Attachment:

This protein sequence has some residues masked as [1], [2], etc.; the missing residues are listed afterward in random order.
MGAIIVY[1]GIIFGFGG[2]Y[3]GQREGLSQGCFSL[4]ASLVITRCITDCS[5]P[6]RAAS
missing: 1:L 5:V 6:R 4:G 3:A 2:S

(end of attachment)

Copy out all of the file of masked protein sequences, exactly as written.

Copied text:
This protein sequence has some residues masked as [1], [2], etc.; the missing residues are listed afterward in random order.
MGAIIVY[1]GIIFGFGG[2]Y[3]GQREGLSQGCFSL[4]ASLVITRCITDCS[5]P[6]RAAS
missing: 1:L 5:V 6:R 4:G 3:A 2:S